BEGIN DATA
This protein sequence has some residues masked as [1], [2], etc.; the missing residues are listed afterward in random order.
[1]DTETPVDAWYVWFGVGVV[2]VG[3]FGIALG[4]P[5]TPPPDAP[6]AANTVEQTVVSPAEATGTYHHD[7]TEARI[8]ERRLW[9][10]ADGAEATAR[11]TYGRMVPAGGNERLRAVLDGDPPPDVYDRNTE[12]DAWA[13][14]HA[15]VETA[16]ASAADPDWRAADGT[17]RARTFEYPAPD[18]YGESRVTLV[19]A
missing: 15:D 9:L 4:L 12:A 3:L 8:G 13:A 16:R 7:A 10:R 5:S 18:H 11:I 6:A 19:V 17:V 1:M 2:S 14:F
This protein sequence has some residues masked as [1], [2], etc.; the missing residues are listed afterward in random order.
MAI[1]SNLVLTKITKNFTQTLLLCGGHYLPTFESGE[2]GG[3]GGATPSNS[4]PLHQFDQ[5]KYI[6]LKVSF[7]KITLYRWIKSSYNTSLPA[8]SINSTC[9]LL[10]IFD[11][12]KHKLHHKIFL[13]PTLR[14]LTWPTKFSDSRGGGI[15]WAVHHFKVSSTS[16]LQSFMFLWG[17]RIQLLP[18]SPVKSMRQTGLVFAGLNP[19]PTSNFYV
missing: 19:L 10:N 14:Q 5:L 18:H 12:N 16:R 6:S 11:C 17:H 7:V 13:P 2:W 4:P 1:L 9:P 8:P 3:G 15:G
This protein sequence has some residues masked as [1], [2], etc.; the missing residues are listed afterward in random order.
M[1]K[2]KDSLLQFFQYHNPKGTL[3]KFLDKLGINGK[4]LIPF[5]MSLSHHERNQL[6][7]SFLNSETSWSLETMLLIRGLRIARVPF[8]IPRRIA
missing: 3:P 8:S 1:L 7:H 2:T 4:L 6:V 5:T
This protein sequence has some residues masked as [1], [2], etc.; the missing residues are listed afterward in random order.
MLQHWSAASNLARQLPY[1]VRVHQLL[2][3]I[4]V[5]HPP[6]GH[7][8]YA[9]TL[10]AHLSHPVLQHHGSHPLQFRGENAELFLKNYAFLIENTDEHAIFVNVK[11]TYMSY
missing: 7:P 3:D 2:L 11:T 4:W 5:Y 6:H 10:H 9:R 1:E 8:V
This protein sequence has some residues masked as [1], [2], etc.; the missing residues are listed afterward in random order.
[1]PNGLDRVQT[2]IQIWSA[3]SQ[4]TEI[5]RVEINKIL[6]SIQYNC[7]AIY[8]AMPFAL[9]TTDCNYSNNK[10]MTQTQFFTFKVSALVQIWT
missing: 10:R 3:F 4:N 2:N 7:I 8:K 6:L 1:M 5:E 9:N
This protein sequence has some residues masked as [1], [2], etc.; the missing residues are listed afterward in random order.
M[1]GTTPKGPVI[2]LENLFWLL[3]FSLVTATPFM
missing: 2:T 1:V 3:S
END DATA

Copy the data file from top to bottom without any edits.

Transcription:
This protein sequence has some residues masked as [1], [2], etc.; the missing residues are listed afterward in random order.
[1]DTETPVDAWYVWFGVGVV[2]VG[3]FGIALG[4]P[5]TPPPDAP[6]AANTVEQTVVSPAEATGTYHHD[7]TEARI[8]ERRLW[9][10]ADGAEATAR[11]TYGRMVPAGGNERLRAVLDGDPPPDVYDRNTE[12]DAWA[13][14]HA[15]VETA[16]ASAADPDWRAADGT[17]RARTFEYPAPD[18]YGESRVTLV[19]A
missing: 15:D 9:L 4:L 12:A 3:L 8:G 13:A 16:R 7:A 10:R 5:S 18:H 11:I 6:A 19:V 17:V 1:M 2:S 14:F
This protein sequence has some residues masked as [1], [2], etc.; the missing residues are listed afterward in random order.
MAI[1]SNLVLTKITKNFTQTLLLCGGHYLPTFESGE[2]GG[3]GGATPSNS[4]PLHQFDQ[5]KYI[6]LKVSF[7]KITLYRWIKSSYNTSLPA[8]SINSTC[9]LL[10]IFD[11][12]KHKLHHKIFL[13]PTLR[14]LTWPTKFSDSRGGGI[15]WAVHHFKVSSTS[16]LQSFMFLWG[17]RIQLLP[18]SPVKSMRQTGLVFAGLNP[19]PTSNFYV
missing: 19:L 10:N 14:Q 5:L 18:H 12:N 16:R 6:S 11:C 17:H 7:V 13:P 2:W 4:P 1:L 9:P 8:P 3:G 15:G
This protein sequence has some residues masked as [1], [2], etc.; the missing residues are listed afterward in random order.
M[1]K[2]KDSLLQFFQYHNPKGTL[3]KFLDKLGINGK[4]LIPF[5]MSLSHHERNQL[6][7]SFLNSETSWSLETMLLIRGLRIARVPF[8]IPRRIA
missing: 3:P 8:S 1:L 7:H 2:T 4:L 6:V 5:T
This protein sequence has some residues masked as [1], [2], etc.; the missing residues are listed afterward in random order.
MLQHWSAASNLARQLPY[1]VRVHQLL[2][3]I[4]V[5]HPP[6]GH[7][8]YA[9]TL[10]AHLSHPVLQHHGSHPLQFRGENAELFLKNYAFLIENTDEHAIFVNVK[11]TYMSY
missing: 7:P 3:D 2:L 11:T 4:W 5:Y 6:H 10:H 9:R 1:E 8:V
This protein sequence has some residues masked as [1], [2], etc.; the missing residues are listed afterward in random order.
[1]PNGLDRVQT[2]IQIWSA[3]SQ[4]TEI[5]RVEINKIL[6]SIQYNC[7]AIY[8]AMPFAL[9]TTDCNYSNNK[10]MTQTQFFTFKVSALVQIWT
missing: 10:R 3:F 4:N 2:N 7:I 8:K 6:L 1:M 5:E 9:N
This protein sequence has some residues masked as [1], [2], etc.; the missing residues are listed afterward in random order.
M[1]GTTPKGPVI[2]LENLFWLL[3]FSLVTATPFM
missing: 2:T 1:V 3:S